The University of Massachusetts Amherst
Robert S. Cox Special Collections & University Archives Research Center
CredoResearch digital collections in Credo

Collecting area: Performing arts

WFCR (Radio station : Amherst, Mass.)

WFCR Radio Broadcast Collection

1954-1987 Bulk: 1964-1987
308 boxes 462 linear feet
Call no.: MS 741
Depiction of WFCR studio
WFCR studio

Temporarily stored offsite; contact SCUA to request materials from this collection.

The first public radio station in western New England, WFCR Five College Radio has provided a mix of high quality, locally-produced and nationally syndicated programming since May 1961. In 2012, the station reached over 175,000 listeners per week, with a mix of classical and jazz music, news, and entertainment.

The WFCR Collection contains nearly 4,500 reel to reel recordings of locally-produced radio programs, reflecting over fifty years of the cultural and intellectual life of western Massachusetts. Drawing upon the talents of the faculty and students of the Five Colleges (Amherst, Hampshire, Mount Holyoke, and Smith Colleges and UMass Amherst), the collection offers a remarkable breadth of content, ranging from public affairs to community and national news, cultural programming, children’s programming, news and current events, scholarly lectures, classical music, and jazz.

Subjects

Amherst (Mass.)Pioneer Valley (Mass.)Radio stations--Massachusetts

Contributors

WFCR (Radio station : Amherst, Mass.)

Types of material

Sound recordings
Williams, Paul, 1948-2013

Paul Williams Papers

ca. 1958-2005
53 boxes 79.5 linear feet
Call no.: MS 1158
Depiction of Paul Williams, ca. 1973
Paul Williams, ca. 1973

Born in 1948 in Boston, Paul Williams was an avid reader of science fiction and published his first fanzine, Within, in 1962 at the age of 14. A few years later, after completing his first semester at Swarthmore, Williams hitchhiked to New York City. There he wrote and published—typing up the mimeo stencils himself—the first issue of Crawdaddy! With the birth of this publication, Williams is widely recognized as the founder of serious rock and roll journalism. He left Crawdaddy! in 1968 and went on to establish Entwhistle Books with David Hartwell, Chester Anderson, and Joel Hack. Williams continued to write, collecting his early works on rock and roll in two books and contributing articles as a freelancer for Rolling Stone. During the early 1970s, Williams lived on several intentional communities, including the Fort Hill Community in Cambridge, and wrote the surprise best seller Das Energi and its follow-up, Apple Bay during this period. In 1975, his profile of friend Philip K. Dick launched P.K.D. to a national audience, and Williams later served as the literary executor of the Dick estate following the death of his friend in 1982. His extensive writing on Bob Dylan spanned forty years and resulted in a significant body of publications including a multi-volume work on the artist. In 1995, Williams suffered a near fatal bike accident that left him partially disabled. A remarkable initial recovery proved to be short-lived and within a few years after the accident, Williams began exhibiting symptoms of early-onset dementia, a result of the traumatic brain injury he sustained. He died in 2013 leaving behind a tremendous legacy as author, editor, and publisher.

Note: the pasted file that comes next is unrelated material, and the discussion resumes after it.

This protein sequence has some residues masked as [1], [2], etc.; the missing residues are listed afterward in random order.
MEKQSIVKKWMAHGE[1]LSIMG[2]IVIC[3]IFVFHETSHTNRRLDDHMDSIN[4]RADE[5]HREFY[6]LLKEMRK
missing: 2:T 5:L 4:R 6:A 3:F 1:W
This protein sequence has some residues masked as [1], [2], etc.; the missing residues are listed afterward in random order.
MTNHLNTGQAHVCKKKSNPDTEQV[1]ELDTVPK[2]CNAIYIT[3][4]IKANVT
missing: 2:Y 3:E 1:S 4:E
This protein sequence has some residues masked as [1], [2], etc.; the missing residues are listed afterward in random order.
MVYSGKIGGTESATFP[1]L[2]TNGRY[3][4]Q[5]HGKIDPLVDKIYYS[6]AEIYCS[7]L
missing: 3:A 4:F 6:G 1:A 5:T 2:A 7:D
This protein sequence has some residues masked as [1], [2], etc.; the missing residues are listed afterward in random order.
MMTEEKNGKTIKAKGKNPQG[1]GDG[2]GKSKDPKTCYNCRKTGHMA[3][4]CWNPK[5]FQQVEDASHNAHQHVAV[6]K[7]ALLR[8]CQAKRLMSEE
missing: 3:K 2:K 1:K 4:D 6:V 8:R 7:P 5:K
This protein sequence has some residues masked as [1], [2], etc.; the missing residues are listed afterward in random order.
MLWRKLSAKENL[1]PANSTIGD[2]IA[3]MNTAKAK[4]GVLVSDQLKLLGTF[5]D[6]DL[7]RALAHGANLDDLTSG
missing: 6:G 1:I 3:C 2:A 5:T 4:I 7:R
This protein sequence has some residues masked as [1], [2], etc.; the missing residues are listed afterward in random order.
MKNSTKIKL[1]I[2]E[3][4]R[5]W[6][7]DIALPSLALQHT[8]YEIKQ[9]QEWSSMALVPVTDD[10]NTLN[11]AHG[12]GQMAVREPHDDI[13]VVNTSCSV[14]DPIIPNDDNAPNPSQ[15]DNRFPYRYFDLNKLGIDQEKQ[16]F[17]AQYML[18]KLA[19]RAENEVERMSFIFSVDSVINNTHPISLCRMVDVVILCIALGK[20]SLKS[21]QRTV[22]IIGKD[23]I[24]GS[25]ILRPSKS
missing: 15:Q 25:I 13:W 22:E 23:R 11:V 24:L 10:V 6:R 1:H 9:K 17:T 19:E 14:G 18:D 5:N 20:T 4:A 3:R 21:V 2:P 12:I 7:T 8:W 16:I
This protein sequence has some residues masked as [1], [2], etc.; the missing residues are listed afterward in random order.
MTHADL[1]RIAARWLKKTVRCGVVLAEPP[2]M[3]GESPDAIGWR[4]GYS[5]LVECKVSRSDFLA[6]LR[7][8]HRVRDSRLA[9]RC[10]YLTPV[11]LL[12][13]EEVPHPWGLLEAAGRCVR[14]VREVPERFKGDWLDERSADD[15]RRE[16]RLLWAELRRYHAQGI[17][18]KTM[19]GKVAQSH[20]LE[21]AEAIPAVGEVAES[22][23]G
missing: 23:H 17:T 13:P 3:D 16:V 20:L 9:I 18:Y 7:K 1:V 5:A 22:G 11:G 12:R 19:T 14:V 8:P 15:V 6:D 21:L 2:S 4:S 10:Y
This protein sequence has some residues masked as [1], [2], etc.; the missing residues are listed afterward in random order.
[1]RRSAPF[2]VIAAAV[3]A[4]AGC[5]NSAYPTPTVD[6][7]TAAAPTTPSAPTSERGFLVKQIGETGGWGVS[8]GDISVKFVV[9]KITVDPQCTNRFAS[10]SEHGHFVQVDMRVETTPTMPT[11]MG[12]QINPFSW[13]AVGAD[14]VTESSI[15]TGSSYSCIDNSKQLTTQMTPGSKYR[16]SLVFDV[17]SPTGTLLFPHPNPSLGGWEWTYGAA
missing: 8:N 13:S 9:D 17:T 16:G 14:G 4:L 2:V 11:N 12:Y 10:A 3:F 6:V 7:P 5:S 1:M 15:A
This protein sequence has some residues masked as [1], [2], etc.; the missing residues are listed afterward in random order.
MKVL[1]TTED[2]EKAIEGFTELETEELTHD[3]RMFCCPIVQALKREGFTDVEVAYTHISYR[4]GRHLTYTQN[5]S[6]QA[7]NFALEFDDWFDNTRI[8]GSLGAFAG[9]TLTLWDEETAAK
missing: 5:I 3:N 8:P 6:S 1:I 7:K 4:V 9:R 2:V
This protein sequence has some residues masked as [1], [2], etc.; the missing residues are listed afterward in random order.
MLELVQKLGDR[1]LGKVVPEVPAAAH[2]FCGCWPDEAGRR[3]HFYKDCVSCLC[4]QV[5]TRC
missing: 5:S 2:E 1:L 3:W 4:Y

The Paul Williams Papers is comprehensive collection of materials that documents the writings and relationships that shaped the field of rock and roll journalism. Alongside manuscripts of the numerous books and articles Williams wrote are notebooks, correspondence, and media. Early issues of Crawdaddy! and Williams’s writings on science fiction author Philip K. Dick (including audio cassette tapes of the 1974 P.K.D. interview) are featured as well as his working files on Bob Dylan. Correspondence includes Theodore, Sturgeon, Chester Anderson, David Hartwell, Susan Ann Protter, Julian Moody, Raymond Mungo among many others.

Subjects

Communal livingCrawdaddy! (New York, N.Y.)Rock musicScience fiction

Contributors

Williams, Paul, 1948-2013

Types of material

CorrespondenceManuscriptsPhotographs
Yeats, W. B. (William Butler), 1865-1939

Russell K. Alspach Collection of William Butler Yeats

1888-1984
ca.475 items 35 linear feet
Call no.: RB 014

The Irish poet W.B. Yeats was a key figure in the Celtic literary revival of the early twentieth century. Born into an artistic family in Dublin in 1865, Yeats was heavily influenced early in his career by Irish folk literature and Theosophical mysticism, but he was simultaneously rooted in the political issues of the day. An Irish nationalist by inclination, he became a two-term Senator in the Irish Free State and he was a key supporter of the arts and theatre in the new nation. His international reputation was cemented when he received the Nobel Prize for literature in 1923. Yeats died in 1939 at the age of 73.

The Alspach collection consists of hundreds of works by and about W.B. Yeats, collected by Yeats scholar Russell K. Alspach, a member of the UMass English faculty. An extensive assemblage with first editions of most of the key works, the collection also includes critical works on Yeats, works by his literary peers, bibliographies, and items published by the Cuala Press, a private press operated by Yeats’s sister Elizabeth that was a strong influence in the Celtic revival. A few items have been added to the collection since its acquisition in 1971.

Subjects

Irish poetry--20th century

Contributors

Alspach, Russell K. (Russell King), 1901-Cuala Press
Restrictions: Collection currently unavailable due to renovation in SCUA